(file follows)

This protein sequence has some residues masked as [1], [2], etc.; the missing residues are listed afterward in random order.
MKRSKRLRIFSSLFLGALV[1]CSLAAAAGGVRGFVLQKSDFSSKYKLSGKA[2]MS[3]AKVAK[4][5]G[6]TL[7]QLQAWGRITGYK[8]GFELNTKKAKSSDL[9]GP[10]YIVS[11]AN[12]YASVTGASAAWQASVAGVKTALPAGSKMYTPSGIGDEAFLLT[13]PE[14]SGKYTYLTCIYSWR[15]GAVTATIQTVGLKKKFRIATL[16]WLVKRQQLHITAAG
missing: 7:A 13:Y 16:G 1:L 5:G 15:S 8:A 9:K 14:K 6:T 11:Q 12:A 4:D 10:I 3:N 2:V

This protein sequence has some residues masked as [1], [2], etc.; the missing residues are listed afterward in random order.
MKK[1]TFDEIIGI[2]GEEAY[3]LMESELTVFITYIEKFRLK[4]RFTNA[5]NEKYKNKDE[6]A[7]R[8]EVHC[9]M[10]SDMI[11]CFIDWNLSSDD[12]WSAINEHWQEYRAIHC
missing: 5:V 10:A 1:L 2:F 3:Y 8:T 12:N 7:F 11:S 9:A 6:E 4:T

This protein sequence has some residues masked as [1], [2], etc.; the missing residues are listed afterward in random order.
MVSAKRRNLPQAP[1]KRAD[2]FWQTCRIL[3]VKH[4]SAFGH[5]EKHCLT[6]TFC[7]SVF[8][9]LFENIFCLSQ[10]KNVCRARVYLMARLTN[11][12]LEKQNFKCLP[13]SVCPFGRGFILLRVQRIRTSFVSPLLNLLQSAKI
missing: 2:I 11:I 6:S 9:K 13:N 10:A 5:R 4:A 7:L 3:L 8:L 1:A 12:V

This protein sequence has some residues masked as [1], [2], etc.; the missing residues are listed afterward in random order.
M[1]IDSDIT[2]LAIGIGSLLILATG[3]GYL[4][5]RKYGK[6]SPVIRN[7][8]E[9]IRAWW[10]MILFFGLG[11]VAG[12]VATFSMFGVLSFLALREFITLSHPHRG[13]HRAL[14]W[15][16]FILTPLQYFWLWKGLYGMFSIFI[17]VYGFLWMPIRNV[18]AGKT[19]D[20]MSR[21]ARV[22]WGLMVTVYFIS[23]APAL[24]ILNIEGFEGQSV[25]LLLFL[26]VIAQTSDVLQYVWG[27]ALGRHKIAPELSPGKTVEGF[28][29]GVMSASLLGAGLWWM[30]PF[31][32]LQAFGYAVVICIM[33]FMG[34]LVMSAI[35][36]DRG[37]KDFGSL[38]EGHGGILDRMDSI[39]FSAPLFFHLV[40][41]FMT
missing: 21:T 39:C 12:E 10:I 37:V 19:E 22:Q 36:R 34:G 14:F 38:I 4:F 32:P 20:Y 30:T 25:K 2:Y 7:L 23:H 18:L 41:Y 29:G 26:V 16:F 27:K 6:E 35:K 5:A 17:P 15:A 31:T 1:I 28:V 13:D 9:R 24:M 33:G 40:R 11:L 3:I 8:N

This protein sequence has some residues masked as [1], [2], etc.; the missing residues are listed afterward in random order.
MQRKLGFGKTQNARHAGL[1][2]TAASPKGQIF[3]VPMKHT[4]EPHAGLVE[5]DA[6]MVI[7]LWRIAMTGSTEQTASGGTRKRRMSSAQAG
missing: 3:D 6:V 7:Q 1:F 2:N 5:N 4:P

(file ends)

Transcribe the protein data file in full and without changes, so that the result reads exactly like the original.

This protein sequence has some residues masked as [1], [2], etc.; the missing residues are listed afterward in random order.
MKRSKRLRIFSSLFLGALV[1]CSLAAAAGGVRGFVLQKSDFSSKYKLSGKA[2]MS[3]AKVAK[4][5]G[6]TL[7]QLQAWGRITGYK[8]GFELNTKKAKSSDL[9]GP[10]YIVS[11]AN[12]YASVTGASAAWQASVAGVKTALPAGSKMYTPSGIGDEAFLLT[13]PE[14]SGKYTYLTCIYSWR[15]GAVTATIQTVGLKKKFRIATL[16]WLVKRQQLHITAAG
missing: 7:A 13:Y 16:G 1:L 5:G 15:S 8:A 9:K 14:K 6:T 11:Q 12:A 4:D 10:I 3:N 2:V

This protein sequence has some residues masked as [1], [2], etc.; the missing residues are listed afterward in random order.
MKK[1]TFDEIIGI[2]GEEAY[3]LMESELTVFITYIEKFRLK[4]RFTNA[5]NEKYKNKDE[6]A[7]R[8]EVHC[9]M[10]SDMI[11]CFIDWNLSSDD[12]WSAINEHWQEYRAIHC
missing: 5:V 10:A 1:L 2:F 3:Y 8:T 12:N 7:F 11:S 9:A 6:E 4:T

This protein sequence has some residues masked as [1], [2], etc.; the missing residues are listed afterward in random order.
MVSAKRRNLPQAP[1]KRAD[2]FWQTCRIL[3]VKH[4]SAFGH[5]EKHCLT[6]TFC[7]SVF[8][9]LFENIFCLSQ[10]KNVCRARVYLMARLTN[11][12]LEKQNFKCLP[13]SVCPFGRGFILLRVQRIRTSFVSPLLNLLQSAKI
missing: 2:I 11:I 6:S 9:K 13:N 10:A 5:R 4:A 7:L 3:L 8:L 1:A 12:V

This protein sequence has some residues masked as [1], [2], etc.; the missing residues are listed afterward in random order.
M[1]IDSDIT[2]LAIGIGSLLILATG[3]GYL[4][5]RKYGK[6]SPVIRN[7][8]E[9]IRAWW[10]MILFFGLG[11]VAG[12]VATFSMFGVLSFLALREFITLSHPHRG[13]HRAL[14]W[15][16]FILTPLQYFWLWKGLYGMFSIFI[17]VYGFLWMPIRNV[18]AGKT[19]D[20]MSR[21]ARV[22]WGLMVTVYFIS[23]APAL[24]ILNIEGFEGQSV[25]LLLFL[26]VIAQTSDVLQYVWG[27]ALGRHKIAPELSPGKTVEGF[28][29]GVMSASLLGAGLWWM[30]PF[31][32]LQAFGYAVVICIM[33]FMG[34]LVMSAI[35][36]DRG[37]KDFGSL[38]EGHGGILDRMDSI[39]FSAPLFFHLV[40][41]FMT
missing: 21:T 39:C 12:E 10:I 37:V 19:E 22:Q 36:R 34:G 14:F 38:I 4:F 32:P 20:Y 30:T 25:K 2:Y 7:L 23:H 18:L 41:Y 29:G 26:V 16:F 27:K 6:E 35:K 5:A 17:P 15:A 31:T 1:I 28:V 13:D 9:R 24:M 33:G 40:R 11:L 3:I 8:N

This protein sequence has some residues masked as [1], [2], etc.; the missing residues are listed afterward in random order.
MQRKLGFGKTQNARHAGL[1][2]TAASPKGQIF[3]VPMKHT[4]EPHAGLVE[5]DA[6]MVI[7]LWRIAMTGSTEQTASGGTRKRRMSSAQAG
missing: 3:D 6:V 7:Q 1:F 2:N 5:N 4:P